Yet quietly in the background, the small island state of Singapore failed to budge. Under the rule of Lee, it refused to cede any ground to democracy while its fellow Asian Tiger economies were democratising. Singapore had modernised, developed economically, yet its authoritarian rule went unchallenged. As Milton Friedman observed in the 1990s, as much of the world succumbed to democratic rule, Singapore demonstrated that “it is possible to combine a free private market economic system with a dictatorial political system”. Singapore stood in opposition to the wave of democratisation.
Working against the odds
Faced with few natural resources, internal ethnic strife, widespread poverty, a small domestic market (after the break with Malaysia), no meaningful armed forces and an irredentist Indonesia to its south, the chances of the newly independent Singapore surviving in 1965 seemed slim. Survival depended upon economic development. “We had to create a new kind of economy, try new methods and schemes never tried before anywhere else in the world, because there was no other country like Singapore,” wrote Lee in his book From Third World to First.
In the 1960s, many countries were emerging from colonial rule. Under the influence of ‘dependence theory’ economics, many leaders in these countries saw economic investment from the West as a form of neo-colonialism that would result in a perpetual state of underdevelopment. The new leaders of Singapore saw things differently: they believed that economic development would require collaboration with their former colonisers and the western world in general. The island realised that its best route to economic development was to attract investment from Japanese, American and European manufacturers.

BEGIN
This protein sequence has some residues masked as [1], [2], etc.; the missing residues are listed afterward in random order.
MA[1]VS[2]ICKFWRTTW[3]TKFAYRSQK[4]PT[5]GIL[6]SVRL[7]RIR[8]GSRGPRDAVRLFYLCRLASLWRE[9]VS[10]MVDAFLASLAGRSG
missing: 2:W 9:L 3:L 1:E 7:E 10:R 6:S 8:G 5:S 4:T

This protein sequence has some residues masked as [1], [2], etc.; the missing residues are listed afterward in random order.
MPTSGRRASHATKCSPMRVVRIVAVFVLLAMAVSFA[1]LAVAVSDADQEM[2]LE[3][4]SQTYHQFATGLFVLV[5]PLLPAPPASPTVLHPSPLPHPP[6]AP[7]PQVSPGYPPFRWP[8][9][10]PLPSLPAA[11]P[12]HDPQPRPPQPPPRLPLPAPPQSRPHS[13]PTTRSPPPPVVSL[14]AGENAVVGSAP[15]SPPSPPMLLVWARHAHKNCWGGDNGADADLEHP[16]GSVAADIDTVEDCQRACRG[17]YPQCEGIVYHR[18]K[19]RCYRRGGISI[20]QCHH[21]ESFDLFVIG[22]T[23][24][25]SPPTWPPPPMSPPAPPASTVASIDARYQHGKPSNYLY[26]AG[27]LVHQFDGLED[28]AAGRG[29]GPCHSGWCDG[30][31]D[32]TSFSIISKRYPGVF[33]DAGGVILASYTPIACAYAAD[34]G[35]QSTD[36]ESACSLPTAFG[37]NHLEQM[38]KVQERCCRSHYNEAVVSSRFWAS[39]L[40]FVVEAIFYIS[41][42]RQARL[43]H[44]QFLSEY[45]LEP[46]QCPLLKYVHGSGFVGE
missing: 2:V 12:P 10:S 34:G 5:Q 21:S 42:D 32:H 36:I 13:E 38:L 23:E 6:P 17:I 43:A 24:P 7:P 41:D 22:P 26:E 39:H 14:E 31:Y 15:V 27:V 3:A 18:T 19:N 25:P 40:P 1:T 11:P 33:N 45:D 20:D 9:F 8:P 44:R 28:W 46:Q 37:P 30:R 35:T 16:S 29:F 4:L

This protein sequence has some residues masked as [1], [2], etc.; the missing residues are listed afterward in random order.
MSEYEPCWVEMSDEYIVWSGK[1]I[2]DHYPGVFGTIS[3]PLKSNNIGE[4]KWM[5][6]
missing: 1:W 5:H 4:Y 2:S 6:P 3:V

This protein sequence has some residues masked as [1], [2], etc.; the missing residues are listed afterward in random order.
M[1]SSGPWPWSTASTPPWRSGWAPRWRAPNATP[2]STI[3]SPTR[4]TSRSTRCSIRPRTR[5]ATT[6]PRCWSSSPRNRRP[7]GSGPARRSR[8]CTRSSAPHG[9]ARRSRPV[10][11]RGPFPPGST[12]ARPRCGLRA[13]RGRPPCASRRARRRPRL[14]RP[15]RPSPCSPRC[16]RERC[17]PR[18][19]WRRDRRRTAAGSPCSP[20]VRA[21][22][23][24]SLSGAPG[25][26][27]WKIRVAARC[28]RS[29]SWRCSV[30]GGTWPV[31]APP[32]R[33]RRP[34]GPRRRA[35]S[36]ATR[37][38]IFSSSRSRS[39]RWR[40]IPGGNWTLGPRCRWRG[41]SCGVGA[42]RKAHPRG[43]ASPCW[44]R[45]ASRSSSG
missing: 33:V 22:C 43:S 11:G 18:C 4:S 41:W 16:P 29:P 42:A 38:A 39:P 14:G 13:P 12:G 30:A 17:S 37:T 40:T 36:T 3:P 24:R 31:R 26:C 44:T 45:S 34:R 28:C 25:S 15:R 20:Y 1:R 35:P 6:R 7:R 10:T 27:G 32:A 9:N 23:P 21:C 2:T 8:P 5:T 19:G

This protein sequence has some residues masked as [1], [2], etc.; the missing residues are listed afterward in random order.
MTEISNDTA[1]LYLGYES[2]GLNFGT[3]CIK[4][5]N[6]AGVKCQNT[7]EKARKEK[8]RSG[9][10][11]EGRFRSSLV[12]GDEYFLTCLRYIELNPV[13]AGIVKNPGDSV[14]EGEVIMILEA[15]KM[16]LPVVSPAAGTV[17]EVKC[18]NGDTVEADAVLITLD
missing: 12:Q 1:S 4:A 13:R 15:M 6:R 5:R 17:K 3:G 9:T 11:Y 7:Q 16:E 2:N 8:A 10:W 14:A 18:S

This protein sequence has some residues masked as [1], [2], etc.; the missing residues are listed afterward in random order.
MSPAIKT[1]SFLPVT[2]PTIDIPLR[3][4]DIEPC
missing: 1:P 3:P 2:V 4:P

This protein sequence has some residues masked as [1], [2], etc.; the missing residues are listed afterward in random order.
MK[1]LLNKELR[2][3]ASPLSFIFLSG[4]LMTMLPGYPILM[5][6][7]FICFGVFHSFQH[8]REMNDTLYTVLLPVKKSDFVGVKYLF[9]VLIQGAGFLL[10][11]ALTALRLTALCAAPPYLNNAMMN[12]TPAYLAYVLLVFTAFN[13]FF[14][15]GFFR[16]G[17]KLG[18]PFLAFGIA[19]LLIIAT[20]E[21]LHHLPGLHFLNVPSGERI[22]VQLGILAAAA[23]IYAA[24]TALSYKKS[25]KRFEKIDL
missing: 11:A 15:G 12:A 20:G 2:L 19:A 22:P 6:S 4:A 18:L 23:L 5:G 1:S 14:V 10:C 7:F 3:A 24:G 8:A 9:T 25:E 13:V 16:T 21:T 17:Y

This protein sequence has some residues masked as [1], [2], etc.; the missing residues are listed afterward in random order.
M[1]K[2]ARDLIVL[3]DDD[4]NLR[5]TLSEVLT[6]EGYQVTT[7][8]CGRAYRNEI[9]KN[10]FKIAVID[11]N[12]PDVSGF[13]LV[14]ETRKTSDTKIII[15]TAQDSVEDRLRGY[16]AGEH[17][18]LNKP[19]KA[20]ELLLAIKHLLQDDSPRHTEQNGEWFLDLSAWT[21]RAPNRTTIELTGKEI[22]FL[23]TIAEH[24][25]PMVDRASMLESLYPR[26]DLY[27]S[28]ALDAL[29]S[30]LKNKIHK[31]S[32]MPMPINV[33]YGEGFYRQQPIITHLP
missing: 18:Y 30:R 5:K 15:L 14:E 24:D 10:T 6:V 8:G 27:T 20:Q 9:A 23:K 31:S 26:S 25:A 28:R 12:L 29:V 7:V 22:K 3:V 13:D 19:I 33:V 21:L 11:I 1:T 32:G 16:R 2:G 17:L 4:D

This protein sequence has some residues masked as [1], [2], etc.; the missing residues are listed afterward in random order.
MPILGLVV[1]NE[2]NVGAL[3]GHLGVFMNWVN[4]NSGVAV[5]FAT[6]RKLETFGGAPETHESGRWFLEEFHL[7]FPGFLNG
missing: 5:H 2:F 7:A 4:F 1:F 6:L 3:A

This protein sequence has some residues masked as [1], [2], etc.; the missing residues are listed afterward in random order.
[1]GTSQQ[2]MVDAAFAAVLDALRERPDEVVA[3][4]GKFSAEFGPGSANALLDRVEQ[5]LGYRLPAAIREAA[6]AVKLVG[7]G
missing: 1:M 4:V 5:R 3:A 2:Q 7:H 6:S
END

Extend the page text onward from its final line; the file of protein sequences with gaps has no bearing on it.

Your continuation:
This attempt to turn Singapore’s economy into an export-orientated manufacturing base for international capital came at the right time. Professor Garry Rodan of Murdoch University told World Finance that this strategy came “at a time when new international divisions of labour were being developed by multinational corporations to take advantage of different labour and production costs in manufacturing”.
In 1968, Singapore’s Economic Development Board announced that it had successfully secured investment from Texas Instruments to open a manufacturing base in the country. Soon a whole host of other western firms were flocking to the area, including National Semiconductor, Hewlett-Packard, General Electric and Philips. By the 1980s, Singapore had established itself as a major exporter of electronic goods.
According to Rodan, Singapore’s success in attracting investment relied upon several factors: “Huge investments in specialised physical infrastructure, generous tax incentives to attract capital, politically docile labour, and efficient bureaucratic and administrative regimes combined to make this strategy hugely successful in generating economic growth and employment.”
Investment from multinationals and an accommodating geography to maintain the city-state as a trading post required investment in infrastructure. The government accessed the funds for this infrastructure, not through international borrowing or printing money, but through using government-imposed savings. The state set up the Central Provident Fund (CPF), and citizens were expected to pay money into the CPF as a form of social security. However, contrary to schemes such as National Insurance in the UK or Social Security in the US, the payouts dispersed by the CPF upon residents’ retirement were proportional to what was paid in.